LG to open Europe's biggest car battery factory next year

LG to open Europe's biggest car battery factory next year

Vasily Fedosenko

WARSAW (Reuters) - South Korea's LG Chem will open Europe's largest lithium-ion battery factory in Poland next year as the region's auto industry gears up to mass produce electric cars.

Tumbling battery prices and growing pressure to cut exhaust emissions have led carmakers to embrace electric vehicles. Manufacturers from VW Group to Volvo Cars, Daimler and BMW plan to roll out a raft of new electric models in coming years.

But Europe lacks big-scale battery cell production facilities so those components are mostly imported from China and South Korea.

Calls are now growing for the region to develop its own battery industry to preserve jobs and profits, though Asian producers have a huge head start in development and scale.

LG Chem plans to spend 5.9 billion zlotys ($1.63 billion) on the factory near the southwestern city of Wroclaw, according to Polish state industry agency ARP.

Wroclaw is 190 kilometers (118 miles) from the border with Germany, home of VW Group which plans to invest more than 20 billion euros ($24 billion) in zero-emission vehicles by 2030 and make 3 million electric vehicles (EVs) a year by 2025.

LG Chem expects to produce up to 100,000 EV batteries in Poland annually from next year, it said on Thursday in a statement.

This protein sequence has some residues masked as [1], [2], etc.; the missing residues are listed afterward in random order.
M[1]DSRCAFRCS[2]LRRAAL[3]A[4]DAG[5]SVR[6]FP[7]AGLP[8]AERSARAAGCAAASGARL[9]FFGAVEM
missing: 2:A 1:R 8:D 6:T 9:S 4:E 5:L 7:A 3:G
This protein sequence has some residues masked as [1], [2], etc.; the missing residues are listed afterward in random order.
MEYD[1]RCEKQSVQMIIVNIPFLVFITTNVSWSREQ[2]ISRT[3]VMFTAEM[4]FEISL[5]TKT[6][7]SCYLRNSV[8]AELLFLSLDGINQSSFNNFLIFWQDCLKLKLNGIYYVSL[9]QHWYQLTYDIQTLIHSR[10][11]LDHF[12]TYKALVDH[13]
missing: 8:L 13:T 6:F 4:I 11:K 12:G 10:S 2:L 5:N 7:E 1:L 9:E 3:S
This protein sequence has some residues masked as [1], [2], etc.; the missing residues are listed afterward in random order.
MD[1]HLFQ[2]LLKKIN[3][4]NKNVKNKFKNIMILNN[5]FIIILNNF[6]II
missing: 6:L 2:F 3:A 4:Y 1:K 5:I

The factory will employ 2,500 people. LG Chem, a subsidiary of Korea's LG Corp, did not name the likely customers but said they would include top car companies.

"The company has chosen Poland as the most competitive location for production to satisfy the needs of European and global car producers," said Chang-Beom Kang, vice president at LG Chem.

It was not immediately clear if the factory would produce all the basic battery cells from scratch or import some components, but the statement said the site would include a research and development center employing "about 400 engineers from various specializations: automation, electronics, chemistry and IT".

Asked about the source of lithium and other raw materials, a representative of LG Chem's local arm said they would first be imported from the parent company in Korea and then hopefully from Polish suppliers.

DEMAND SURGE

The factory's planned capacity is just a fraction of expected future demand.

Based on the typical capacity of a mid-market compact car like Nissan Leaf, 100,000 car batteries are equivalent to 4 GWh per year. This means the factory's capacity could be slightly more than 10 percent of the production capacity that Tesla's U.S. based "Gigafactory" is to reach in 2018.

Battery costs have been prohibitive but are falling rapidly. Average battery costs have come down from over $1,000 per kilowatt hour in 2010, to around $227 in 2016, according to analysts at Barclays.

In 2016, only 0.2 percent of new passenger cars sold in Europe were fully electric.

But Britain and France say they will ban the sale of new petrol and diesel cars from 2040 in an attempt to reduce air pollution, ending use of the fossil fuel-guzzling internal combustion engine.

LG's Polish plant may not remain Europe's largest car battery plant for long.

In September, Swiss engineering group ABB said it had joined a project to build Europe's largest lithium-ion battery factory in Sweden targeting annual cell production equivalent to 32 gigawatt-hours by 2023, over 90 percent of Tesla's Gigafactory target.

That project, named Northvolt, is led by a former manager at Tesla, which also plans to build a Gigafactory in Europe, though it has not said where.

(Reporting by Marcin Goettig; additional reporting by Laurence Frost; editing by Tom Pfeiffer)

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